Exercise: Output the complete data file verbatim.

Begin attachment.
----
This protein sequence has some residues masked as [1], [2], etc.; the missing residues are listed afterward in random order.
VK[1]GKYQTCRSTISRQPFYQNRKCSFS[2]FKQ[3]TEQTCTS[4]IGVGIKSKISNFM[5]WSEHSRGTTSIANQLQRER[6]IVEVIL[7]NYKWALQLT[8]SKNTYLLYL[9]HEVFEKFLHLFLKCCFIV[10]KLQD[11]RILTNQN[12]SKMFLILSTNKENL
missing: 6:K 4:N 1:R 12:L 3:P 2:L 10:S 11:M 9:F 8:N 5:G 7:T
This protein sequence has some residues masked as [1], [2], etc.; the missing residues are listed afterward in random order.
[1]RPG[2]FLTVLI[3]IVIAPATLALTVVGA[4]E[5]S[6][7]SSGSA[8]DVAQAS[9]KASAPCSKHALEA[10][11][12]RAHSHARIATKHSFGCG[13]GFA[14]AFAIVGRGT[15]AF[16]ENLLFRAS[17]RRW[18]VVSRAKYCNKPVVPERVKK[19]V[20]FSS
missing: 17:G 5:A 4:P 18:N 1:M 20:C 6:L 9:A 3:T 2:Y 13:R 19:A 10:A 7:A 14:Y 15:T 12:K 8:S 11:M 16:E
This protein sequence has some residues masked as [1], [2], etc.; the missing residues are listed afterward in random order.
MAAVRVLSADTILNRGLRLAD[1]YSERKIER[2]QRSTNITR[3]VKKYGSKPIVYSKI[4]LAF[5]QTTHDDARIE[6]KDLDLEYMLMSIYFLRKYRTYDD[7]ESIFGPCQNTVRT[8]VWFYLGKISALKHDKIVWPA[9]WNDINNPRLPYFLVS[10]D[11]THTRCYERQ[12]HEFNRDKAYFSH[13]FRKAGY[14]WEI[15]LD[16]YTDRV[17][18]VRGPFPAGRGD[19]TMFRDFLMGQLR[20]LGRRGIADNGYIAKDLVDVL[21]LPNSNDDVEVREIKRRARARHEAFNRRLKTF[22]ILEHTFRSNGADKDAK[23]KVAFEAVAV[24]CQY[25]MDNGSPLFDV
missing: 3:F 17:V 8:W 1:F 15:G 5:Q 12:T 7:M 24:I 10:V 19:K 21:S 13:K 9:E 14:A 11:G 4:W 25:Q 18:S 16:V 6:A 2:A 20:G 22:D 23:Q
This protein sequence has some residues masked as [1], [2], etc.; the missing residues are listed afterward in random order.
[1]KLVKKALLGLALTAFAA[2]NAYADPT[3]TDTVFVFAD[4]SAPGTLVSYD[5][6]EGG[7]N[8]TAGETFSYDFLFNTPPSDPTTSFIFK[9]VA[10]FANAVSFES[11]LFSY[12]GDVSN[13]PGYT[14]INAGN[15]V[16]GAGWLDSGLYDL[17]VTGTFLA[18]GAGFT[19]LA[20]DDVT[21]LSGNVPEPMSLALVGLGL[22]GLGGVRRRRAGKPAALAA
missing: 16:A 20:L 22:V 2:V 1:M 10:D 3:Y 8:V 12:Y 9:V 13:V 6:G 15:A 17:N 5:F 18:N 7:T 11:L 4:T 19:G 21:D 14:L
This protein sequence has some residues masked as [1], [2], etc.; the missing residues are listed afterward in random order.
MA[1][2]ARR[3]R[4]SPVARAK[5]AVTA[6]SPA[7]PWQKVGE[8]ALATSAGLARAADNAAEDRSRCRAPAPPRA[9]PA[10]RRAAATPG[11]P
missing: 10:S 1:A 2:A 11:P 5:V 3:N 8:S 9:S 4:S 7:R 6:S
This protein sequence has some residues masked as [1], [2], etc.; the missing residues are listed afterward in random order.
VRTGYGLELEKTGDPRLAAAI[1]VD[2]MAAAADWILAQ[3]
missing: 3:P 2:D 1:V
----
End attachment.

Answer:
This protein sequence has some residues masked as [1], [2], etc.; the missing residues are listed afterward in random order.
VK[1]GKYQTCRSTISRQPFYQNRKCSFS[2]FKQ[3]TEQTCTS[4]IGVGIKSKISNFM[5]WSEHSRGTTSIANQLQRER[6]IVEVIL[7]NYKWALQLT[8]SKNTYLLYL[9]HEVFEKFLHLFLKCCFIV[10]KLQD[11]RILTNQN[12]SKMFLILSTNKENL
missing: 6:K 4:N 1:R 12:L 3:P 2:L 10:S 11:M 9:F 8:N 5:G 7:T
This protein sequence has some residues masked as [1], [2], etc.; the missing residues are listed afterward in random order.
[1]RPG[2]FLTVLI[3]IVIAPATLALTVVGA[4]E[5]S[6][7]SSGSA[8]DVAQAS[9]KASAPCSKHALEA[10][11][12]RAHSHARIATKHSFGCG[13]GFA[14]AFAIVGRGT[15]AF[16]ENLLFRAS[17]RRW[18]VVSRAKYCNKPVVPERVKK[19]V[20]FSS
missing: 17:G 5:A 4:P 18:N 1:M 20:C 6:L 9:A 3:T 2:Y 13:R 19:A 10:A 7:A 14:Y 15:T 12:K 8:S 11:M 16:E
This protein sequence has some residues masked as [1], [2], etc.; the missing residues are listed afterward in random order.
MAAVRVLSADTILNRGLRLAD[1]YSERKIER[2]QRSTNITR[3]VKKYGSKPIVYSKI[4]LAF[5]QTTHDDARIE[6]KDLDLEYMLMSIYFLRKYRTYDD[7]ESIFGPCQNTVRT[8]VWFYLGKISALKHDKIVWPA[9]WNDINNPRLPYFLVS[10]D[11]THTRCYERQ[12]HEFNRDKAYFSH[13]FRKAGY[14]WEI[15]LD[16]YTDRV[17][18]VRGPFPAGRGD[19]TMFRDFLMGQLR[20]LGRRGIADNGYIAKDLVDVL[21]LPNSNDDVEVREIKRRARARHEAFNRRLKTF[22]ILEHTFRSNGADKDAK[23]KVAFEAVAV[24]CQY[25]MDNGSPLFDV
missing: 3:F 17:V 8:W 1:F 15:G 5:Q 12:T 7:M 24:I 10:V 19:K 21:S 13:K 9:E 14:A 11:G 4:W 25:Q 18:S 16:V 6:A 2:A 20:G 22:D 23:Q
This protein sequence has some residues masked as [1], [2], etc.; the missing residues are listed afterward in random order.
[1]KLVKKALLGLALTAFAA[2]NAYADPT[3]TDTVFVFAD[4]SAPGTLVSYD[5][6]EGG[7]N[8]TAGETFSYDFLFNTPPSDPTTSFIFK[9]VA[10]FANAVSFES[11]LFSY[12]GDVSN[13]PGYT[14]INAGN[15]V[16]GAGWLDSGLYDL[17]VTGTFLA[18]GAGFT[19]LA[20]DDVT[21]LSGNVPEPMSLALVGLGL[22]GLGGVRRRRAGKPAALAA
missing: 16:A 20:L 22:V 2:V 1:M 10:D 3:Y 8:V 12:Y 9:V 13:V 6:G 15:A 17:N 5:F 18:N 7:T 11:L 4:T 19:G 21:D 14:L
This protein sequence has some residues masked as [1], [2], etc.; the missing residues are listed afterward in random order.
MA[1][2]ARR[3]R[4]SPVARAK[5]AVTA[6]SPA[7]PWQKVGE[8]ALATSAGLARAADNAAEDRSRCRAPAPPRA[9]PA[10]RRAAATPG[11]P
missing: 10:S 1:A 2:A 11:P 5:V 3:N 8:S 9:S 4:S 7:R 6:S
This protein sequence has some residues masked as [1], [2], etc.; the missing residues are listed afterward in random order.
VRTGYGLELEKTGDPRLAAAI[1]VD[2]MAAAADWILAQ[3]
missing: 3:P 2:D 1:V